Prototypes also have their advantages, because you can create the size of the circuit board you need or use any component. PCBs are more robust than breadboards, which often will bend beneath the weight of larger devices. PCB copper is also more durable, and the components of a PCB are soldered in for a stronger connection. Prototype boards also carry a better current, though they can be more difficult to work with than a breadboard.

Why do we use PCBs instead of breadboard circuits?

While there is a time and place for both, a printed circuit board has many advantages making it the common choice to be used for actual electronic devices. You can develop your PCBs after testing out the breadboard, and find the perfect design for your project. Since PCBs are permanent (because they are soldered) the boards are more commonly used. PCBs carry a better current, they allow you to add terminals and heat-sinks, and they’re widely used in most electronic devices. Plus, PCBs have a tidier appearance than a breadboard when manufactured correctly, and it’s easier to follow the circuit on the board without looping wires going off in many directions. The difference between PCB and a breadboard are important to consider depending on your project.

Do engineers use breadboards?

Some engineers will use breadboards for basic circuits, and others have actually built entire working computers out of them. While breadboards are meant for training, hobbyists and engineers alike will use breadboards to save time, effort, and money. They allow you to prototype and test a simple circuit, as the permanence of PCBs means they’re not always the best for testing out an idea. When designing a simple circuit that operates at a low frequency, many engineers will go this route.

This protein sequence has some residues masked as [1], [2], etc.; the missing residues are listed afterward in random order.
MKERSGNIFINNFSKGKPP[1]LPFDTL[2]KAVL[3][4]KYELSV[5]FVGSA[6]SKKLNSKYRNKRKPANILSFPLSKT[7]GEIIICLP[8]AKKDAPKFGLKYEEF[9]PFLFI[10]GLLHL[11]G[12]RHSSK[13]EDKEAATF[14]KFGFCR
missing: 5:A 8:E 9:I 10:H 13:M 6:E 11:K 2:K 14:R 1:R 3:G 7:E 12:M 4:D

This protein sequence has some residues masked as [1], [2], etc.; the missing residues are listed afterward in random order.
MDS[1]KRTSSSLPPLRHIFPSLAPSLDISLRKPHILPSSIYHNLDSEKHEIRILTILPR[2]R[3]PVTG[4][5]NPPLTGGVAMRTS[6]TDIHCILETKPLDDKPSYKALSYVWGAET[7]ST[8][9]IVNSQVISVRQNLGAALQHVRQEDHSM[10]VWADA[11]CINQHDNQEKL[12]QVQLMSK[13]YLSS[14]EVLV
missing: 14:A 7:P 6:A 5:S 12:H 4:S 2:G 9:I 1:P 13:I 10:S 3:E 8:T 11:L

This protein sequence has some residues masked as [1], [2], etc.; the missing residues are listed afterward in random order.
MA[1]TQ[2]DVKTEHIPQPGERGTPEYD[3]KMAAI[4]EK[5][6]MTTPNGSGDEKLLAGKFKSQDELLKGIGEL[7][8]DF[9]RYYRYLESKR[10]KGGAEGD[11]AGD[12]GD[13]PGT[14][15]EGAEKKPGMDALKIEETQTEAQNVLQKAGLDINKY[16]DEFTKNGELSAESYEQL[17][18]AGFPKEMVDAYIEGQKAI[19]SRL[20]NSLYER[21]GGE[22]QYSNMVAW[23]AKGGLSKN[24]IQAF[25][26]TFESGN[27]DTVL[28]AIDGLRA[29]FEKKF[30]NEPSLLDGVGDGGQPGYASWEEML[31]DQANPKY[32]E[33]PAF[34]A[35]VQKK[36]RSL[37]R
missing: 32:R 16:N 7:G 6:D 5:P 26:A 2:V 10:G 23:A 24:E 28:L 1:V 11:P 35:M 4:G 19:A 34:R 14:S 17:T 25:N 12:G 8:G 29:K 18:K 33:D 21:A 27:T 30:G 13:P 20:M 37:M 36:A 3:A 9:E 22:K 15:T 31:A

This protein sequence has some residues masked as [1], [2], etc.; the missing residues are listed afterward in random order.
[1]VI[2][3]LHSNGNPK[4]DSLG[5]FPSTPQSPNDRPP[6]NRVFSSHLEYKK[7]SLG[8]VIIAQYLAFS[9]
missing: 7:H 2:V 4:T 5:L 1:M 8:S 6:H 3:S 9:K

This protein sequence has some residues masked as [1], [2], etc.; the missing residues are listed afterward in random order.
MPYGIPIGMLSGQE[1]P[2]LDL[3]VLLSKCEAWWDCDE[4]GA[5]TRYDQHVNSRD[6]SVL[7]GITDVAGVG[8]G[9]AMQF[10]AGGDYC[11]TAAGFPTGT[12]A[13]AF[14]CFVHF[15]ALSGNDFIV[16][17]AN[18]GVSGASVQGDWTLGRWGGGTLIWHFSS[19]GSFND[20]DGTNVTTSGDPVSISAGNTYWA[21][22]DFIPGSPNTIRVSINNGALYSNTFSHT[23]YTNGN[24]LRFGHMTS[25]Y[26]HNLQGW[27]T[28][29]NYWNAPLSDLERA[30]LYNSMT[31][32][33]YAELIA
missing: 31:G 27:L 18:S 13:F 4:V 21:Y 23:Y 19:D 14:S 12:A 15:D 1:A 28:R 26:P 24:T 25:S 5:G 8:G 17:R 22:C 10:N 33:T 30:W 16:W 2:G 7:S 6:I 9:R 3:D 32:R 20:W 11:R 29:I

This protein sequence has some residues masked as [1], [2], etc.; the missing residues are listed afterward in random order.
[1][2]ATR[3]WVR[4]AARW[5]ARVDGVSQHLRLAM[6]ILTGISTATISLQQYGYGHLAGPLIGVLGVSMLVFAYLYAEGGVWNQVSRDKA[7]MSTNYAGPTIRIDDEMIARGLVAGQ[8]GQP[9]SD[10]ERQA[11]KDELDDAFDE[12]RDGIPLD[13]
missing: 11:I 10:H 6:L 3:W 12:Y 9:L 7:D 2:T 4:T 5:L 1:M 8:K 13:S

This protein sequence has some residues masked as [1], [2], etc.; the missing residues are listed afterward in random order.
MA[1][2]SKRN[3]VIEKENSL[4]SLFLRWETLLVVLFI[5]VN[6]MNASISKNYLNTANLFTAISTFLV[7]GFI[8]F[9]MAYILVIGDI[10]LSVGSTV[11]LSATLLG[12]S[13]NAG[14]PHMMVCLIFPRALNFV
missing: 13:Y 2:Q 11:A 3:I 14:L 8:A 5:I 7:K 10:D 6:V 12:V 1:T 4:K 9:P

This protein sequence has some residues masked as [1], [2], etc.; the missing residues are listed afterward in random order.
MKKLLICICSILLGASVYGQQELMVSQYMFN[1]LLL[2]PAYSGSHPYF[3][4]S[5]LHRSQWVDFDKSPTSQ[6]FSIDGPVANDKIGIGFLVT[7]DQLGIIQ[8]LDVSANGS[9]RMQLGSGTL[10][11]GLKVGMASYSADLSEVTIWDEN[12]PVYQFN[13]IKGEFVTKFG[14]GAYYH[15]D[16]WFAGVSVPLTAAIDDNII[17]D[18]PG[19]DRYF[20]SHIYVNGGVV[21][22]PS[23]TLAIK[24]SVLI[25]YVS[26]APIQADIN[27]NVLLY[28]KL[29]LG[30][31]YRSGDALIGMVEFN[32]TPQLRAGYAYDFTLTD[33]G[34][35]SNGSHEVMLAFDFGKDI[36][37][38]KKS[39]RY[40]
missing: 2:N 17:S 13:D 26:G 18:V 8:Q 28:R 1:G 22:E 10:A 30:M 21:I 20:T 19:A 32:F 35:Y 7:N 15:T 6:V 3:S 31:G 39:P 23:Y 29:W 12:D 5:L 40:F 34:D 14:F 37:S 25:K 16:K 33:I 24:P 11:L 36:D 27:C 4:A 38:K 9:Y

Can You Connect Two Breadboards Together?

Depending on how much current you are drawing and what frequency your connection operates on, you can connect two breadboards together with a jumper. Solderless breadboards can be fitted together for larger projects, and many modern breadboards come with notches, tabs, or grooves.

Conclusion

Understanding when and how to use protoboard is a critical skill for anyone who wants to design and test circuit boards without committing to the cost of printing. With a prototype circuit board, you can make a lot of progress to having a completed product.

Author Profile

Sunny Patel
Sunny Patel is the Engineering and Sales Manager at Candor Industries. Sunny is trained as a IPC-A-600 trainer, AS9100 Lead auditor, IPC CID and got his Engineering degree at the University of Toronto.